Collected Works, vol. 7: Studies in Semantics released

Volume 7 of the Collected Works of Rudolf Carnap was released by Oxford University Press UK in June, and will be available in the rest of the world on July 18 (Amazon US | UK | CA | DE). It contains Carnap’s Studies in Semantics, a series of three interlocking books: Introduction to Semantics (1942), Formalization of Logic (1942), and Meaning and Necessity (1947). They were extremely influential in their time, especially the third, and shaped the direction of analytic philosophy during the 1950s and 1960s. They constitute the background to a number of celebrated controversies of that period, especially those between Carnap and Quine. Most of the philosophical debates today in philosophical logic and the philosophy of language ultimately had their origins here. This new edition situates these works in their context, both within Carnap’s philosophical development and within the philosophical debates they responded to and influenced.

The editors’ introduction explains how Carnap arrived at the project of semantics in the 1930s and how it developed into these three successive publications, how the three books fit together, and how the project developed and changed in the course of the 1940s. It also describes the reception of the books as they appeared, as well as Carnap’s response. The editorial and textual notes give variant readings, Carnap’s own marginal notes on these texts in his personal copies, and elucidatory commentary where Carnap’s terminology or notation are no longer familiar. This will be an indispensable volume for anyone interested in the origins and preoccupations of present-day analytic philosophy, especially philosophical logic and philosophy of language.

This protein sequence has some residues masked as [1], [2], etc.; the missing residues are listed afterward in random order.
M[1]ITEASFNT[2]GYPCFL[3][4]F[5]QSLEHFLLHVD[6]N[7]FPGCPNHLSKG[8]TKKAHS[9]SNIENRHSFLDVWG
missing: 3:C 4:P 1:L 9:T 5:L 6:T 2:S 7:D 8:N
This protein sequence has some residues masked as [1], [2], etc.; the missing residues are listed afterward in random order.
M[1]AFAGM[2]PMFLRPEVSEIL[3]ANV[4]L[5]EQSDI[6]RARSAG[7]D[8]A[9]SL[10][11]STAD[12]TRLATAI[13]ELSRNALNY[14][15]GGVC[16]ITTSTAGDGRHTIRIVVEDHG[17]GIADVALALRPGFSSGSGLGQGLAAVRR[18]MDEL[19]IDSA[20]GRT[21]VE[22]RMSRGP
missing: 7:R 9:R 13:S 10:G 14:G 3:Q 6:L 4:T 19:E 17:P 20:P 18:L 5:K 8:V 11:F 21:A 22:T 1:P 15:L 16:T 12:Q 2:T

Steve Awodey is Professor of Philosophy and Mathematics at Carnegie Mellon University and specializes in category theory and logic. He studied philosophy and mathematics at Philips University Marburg, Germany, and the University of Chicago.

Greg Frost-Arnold is Associate Professor of Philosophy at Hobart and William Smith Colleges. He earned a bachelor’s degree in philosophy from the University of Chicago and received a PhD in History and Philosophy of Science, as well as a master’s degree in philosophy, from the University of Pittsburgh. He was one of the founding editors of The Journal of the History of Analytical Philosophy, and is Book Reviews Editor at History of Philosophy of Science.